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In the same manner:

192.168.10.2/24 for ajnouri/nginx-2

192.168.10.3/24 for ajnouri/nginx-3

 

On all three nginx containers, start nginx and php servers:

service php5-fpm start

service nginx start

 

– Assign an IP to the management browser in the same subnet as BIG-IP management IP

192.168.0.222/24 for gns3/webterm-2

– Assign addresses default gateway and dns server to ab container and webterm-1 containers

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And make sure both client devices resolve  ajnouri.local host to BIG-IP address 192.168.20.254

echo "192.168.20.254   ajnouri.local" >> /etc/hosts

– Openvswitch containers don’t need to be configured, it acts like a single vlan.

– Start the topology

 

4. Setting F5 Big-IP interfaces

 

To manage the load balancer from the webterm-2, open the console to the container, this will open a Firefox from the container .

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Browse the VM management IP https://192.168.0.151 and exception for the certificate and log in with F5 BigIP default credentials admin/admin.

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Go through the initial configuration steps

– You will have to set the hostname (ex: ajnouri.local), change the root and admin account passwords

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You will be logged out to take into account password changes, log in back

– For the purpose of this lab, not redundancy not high availability
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– Now you will have to configure internal (real servers) and external (client side) vlans and associated interfaces and self IPs.

(Self IPs are the equivalent of VLAN interface IP in Cisco switching)

Internal VLAN (connected to web servers):

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External VLAN (facing clients):

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5. Connectivity check between devices

 

Now make sure you have successful connectivity from each container to the corresponding Big-IP interface.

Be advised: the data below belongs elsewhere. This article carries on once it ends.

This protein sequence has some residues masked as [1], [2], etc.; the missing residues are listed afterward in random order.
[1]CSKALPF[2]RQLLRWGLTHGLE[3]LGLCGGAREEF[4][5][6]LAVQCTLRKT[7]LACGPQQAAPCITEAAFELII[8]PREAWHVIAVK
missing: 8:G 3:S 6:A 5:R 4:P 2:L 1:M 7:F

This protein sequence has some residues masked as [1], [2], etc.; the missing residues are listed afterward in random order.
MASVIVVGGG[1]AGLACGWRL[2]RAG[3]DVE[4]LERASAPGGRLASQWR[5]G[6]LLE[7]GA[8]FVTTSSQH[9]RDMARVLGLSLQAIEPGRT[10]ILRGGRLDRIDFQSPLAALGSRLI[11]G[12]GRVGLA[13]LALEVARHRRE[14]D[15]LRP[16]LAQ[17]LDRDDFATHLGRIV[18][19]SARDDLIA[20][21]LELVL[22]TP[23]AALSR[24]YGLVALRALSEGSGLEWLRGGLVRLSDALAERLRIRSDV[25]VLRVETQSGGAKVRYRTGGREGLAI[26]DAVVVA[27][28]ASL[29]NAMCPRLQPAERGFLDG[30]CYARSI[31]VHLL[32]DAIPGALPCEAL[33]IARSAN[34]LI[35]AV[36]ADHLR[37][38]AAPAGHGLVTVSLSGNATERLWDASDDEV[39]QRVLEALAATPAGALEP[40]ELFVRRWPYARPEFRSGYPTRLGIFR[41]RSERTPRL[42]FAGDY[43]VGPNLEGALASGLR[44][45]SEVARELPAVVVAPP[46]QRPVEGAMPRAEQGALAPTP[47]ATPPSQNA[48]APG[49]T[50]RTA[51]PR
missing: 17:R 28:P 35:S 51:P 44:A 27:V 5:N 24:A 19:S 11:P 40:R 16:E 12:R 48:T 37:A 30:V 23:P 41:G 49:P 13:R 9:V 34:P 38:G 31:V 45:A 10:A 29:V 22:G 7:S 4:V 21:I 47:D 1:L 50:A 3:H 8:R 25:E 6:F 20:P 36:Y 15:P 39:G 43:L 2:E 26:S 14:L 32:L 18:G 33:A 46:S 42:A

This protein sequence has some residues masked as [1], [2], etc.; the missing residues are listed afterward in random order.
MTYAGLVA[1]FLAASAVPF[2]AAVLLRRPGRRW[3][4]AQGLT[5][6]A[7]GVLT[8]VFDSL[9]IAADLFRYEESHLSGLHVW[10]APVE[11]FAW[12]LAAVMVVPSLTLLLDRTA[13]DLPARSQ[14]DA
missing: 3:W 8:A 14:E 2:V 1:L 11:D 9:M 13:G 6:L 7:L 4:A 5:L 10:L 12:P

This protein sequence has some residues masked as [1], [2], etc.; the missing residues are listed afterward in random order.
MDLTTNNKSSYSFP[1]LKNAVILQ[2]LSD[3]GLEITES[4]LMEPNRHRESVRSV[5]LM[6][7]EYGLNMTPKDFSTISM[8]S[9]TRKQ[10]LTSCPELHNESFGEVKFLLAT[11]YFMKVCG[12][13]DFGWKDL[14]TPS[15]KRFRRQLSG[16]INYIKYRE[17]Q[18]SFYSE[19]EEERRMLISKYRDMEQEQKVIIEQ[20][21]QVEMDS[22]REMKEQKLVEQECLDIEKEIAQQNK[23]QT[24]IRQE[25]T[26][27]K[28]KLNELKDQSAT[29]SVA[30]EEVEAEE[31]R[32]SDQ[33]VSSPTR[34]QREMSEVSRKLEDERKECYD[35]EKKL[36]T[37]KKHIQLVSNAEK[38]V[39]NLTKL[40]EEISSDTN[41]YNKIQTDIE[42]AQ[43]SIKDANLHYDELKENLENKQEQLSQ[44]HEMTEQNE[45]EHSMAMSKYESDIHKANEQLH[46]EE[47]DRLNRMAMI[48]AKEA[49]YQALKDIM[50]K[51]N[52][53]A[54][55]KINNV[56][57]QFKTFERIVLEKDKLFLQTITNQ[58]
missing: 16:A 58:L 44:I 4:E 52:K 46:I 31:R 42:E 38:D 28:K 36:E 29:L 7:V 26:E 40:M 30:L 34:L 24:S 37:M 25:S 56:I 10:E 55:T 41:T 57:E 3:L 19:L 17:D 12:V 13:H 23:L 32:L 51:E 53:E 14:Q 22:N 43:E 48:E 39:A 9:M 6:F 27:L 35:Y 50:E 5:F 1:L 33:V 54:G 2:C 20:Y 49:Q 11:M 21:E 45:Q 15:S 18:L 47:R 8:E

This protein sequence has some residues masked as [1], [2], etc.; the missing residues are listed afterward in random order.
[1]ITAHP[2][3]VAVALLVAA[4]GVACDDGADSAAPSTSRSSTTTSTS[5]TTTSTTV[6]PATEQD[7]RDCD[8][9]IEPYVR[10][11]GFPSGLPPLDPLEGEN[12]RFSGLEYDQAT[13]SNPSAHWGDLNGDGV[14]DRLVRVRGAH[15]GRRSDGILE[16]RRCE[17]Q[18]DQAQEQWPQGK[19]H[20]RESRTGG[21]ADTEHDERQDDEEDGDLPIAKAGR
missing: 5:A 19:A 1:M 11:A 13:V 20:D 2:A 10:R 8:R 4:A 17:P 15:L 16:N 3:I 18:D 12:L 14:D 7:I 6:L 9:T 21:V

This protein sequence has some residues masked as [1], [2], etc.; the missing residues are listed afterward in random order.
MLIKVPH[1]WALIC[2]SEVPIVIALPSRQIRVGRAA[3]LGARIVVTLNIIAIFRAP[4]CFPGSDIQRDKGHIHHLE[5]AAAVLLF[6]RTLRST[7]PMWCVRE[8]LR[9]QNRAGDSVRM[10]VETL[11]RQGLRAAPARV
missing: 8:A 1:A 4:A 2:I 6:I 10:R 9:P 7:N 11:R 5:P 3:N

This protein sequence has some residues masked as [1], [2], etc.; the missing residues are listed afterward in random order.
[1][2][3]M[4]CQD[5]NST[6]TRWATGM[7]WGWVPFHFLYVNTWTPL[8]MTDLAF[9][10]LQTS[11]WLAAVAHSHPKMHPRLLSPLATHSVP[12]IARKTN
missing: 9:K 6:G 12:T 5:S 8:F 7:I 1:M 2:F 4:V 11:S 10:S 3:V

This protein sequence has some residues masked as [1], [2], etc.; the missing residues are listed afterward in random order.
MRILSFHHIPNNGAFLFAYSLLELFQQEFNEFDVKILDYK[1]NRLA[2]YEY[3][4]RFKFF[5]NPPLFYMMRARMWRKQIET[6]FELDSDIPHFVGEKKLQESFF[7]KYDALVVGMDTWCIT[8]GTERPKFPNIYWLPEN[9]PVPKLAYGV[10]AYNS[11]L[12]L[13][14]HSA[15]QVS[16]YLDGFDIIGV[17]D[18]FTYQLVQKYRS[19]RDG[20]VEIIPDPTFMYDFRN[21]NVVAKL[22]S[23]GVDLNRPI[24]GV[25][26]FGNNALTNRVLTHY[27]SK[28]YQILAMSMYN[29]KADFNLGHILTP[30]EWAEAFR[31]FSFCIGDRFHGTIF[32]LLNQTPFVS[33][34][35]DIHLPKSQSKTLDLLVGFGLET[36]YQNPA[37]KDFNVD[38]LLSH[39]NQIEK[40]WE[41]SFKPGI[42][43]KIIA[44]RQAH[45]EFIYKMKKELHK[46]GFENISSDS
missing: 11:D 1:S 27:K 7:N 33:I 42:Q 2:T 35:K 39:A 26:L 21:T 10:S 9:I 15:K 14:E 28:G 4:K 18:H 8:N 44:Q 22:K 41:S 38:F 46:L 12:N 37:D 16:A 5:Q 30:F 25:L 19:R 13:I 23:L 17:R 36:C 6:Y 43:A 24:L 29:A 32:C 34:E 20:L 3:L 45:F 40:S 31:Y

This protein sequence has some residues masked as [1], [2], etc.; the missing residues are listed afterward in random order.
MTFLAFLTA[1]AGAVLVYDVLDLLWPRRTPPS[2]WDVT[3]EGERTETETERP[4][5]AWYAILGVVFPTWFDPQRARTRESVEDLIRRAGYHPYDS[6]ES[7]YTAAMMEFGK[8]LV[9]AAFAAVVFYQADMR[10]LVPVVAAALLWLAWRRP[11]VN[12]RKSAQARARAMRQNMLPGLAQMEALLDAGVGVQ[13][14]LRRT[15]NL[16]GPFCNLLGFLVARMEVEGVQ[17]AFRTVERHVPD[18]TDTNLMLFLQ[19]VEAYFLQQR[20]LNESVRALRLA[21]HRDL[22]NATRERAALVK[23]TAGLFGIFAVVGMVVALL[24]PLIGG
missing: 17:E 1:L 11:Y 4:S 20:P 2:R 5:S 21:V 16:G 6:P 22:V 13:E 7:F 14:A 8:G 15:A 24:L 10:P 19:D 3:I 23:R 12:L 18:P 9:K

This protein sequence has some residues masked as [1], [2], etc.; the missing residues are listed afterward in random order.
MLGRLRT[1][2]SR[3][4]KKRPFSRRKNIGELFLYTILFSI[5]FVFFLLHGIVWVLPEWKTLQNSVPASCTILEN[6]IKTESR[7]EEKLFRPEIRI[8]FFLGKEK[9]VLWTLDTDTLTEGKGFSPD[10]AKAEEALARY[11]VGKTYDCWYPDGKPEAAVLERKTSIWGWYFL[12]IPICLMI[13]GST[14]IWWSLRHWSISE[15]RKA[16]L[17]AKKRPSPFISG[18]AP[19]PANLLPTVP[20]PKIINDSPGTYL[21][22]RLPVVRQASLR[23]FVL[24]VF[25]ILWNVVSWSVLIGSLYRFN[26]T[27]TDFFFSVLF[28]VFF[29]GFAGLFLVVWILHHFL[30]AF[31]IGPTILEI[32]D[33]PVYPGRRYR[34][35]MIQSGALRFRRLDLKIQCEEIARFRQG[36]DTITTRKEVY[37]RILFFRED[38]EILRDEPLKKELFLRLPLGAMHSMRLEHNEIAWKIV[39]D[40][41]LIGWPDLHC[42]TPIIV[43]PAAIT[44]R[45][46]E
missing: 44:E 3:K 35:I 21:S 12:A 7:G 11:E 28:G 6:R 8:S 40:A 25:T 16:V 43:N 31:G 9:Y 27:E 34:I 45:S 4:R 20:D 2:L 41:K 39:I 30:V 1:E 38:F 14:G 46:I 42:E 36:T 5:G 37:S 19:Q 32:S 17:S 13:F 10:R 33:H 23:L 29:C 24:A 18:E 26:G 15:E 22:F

Ex: from ab container

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Ex: from nginx-1 server container

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The interface connected to your host network will get ip parameters (address, gw and dns) from your dhcp server.

 

6. Load balancing configuration

 

Back to the browser webterm-2

For BIG-IP to load balance http requests from client to the servers, we need to configure:

  • Virtual Server: single entity (virtual server) visible to client0
  • Pool : associated to the Virtual server and contains the list of real web servers to balance between
  • Algorithm used to load balance between members of the pool

– Create a pool of web servers “Pool0” with “RoundRobin” as algorithm and http as protocol to monitor the members.

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-Associate to the virtual server “VServer0” to the pool “Pool0”

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Check the network map to see if everything is configured correctly and monitoring shows everything OK (green)

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From client container webterm-1, you can start a firefox browser (console to the container) and test the server name “ajnouri/local”

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If everything is ok, you’ll see the php page showing the real server ip used, the client ip and the dns name used by the client.

Everytime you refresh the page, you’ll see a different server IP used.

 

7. Performance testing

 

with Apache Benchmark container ajnouri/ab, we can generate client request to the load balancer virtual server by its hostname (ajnouri.local).

Let’s open an aux console to the container ajnouri/ab and generate 50.000 connections with 200 concurrent ones to the url ajnouri.local/test.php

ab -n 50000 -c 200 ajnouri.local/test.php

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8. Monitoring load balancing

 

Monitoring the load balancer performance shows a peek of connections corresponding to Apache benchmark generated requests

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In the upcoming part-2, the 3 web server containers are replaced with a single container in which we can spawn as many servers as we want (Docker-in-Docker) as well as test a custom python client script container that generates http traffic from spoofed IP addresses as opposed to a container  (Apache Benchmark) that generate traffic from a single source IP.

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IOS server load balancing with mininet server farm


The idea is to play with IOS load balancing mechanism using large number of “real” servers (50 servers), and observe the difference in behavior between different load balancing algorithms.

Due to resource scarcity in the lab environment, I use mininet to emulate “real” servers.

I will stick to the general definition for load balancing:

A load balancer is a device that acts as a reverse proxy and distributes network or application traffic across a number of servers. Load balancers are used to increase capacity (concurrent users) and reliability of applications.

The publically announced IP address of the server is called Virtual IP (VIP). Behind the scene, the server services are provided not by a single server but a cluster of servers,real” servers with their real IP’s (RIP) hidden from outside world.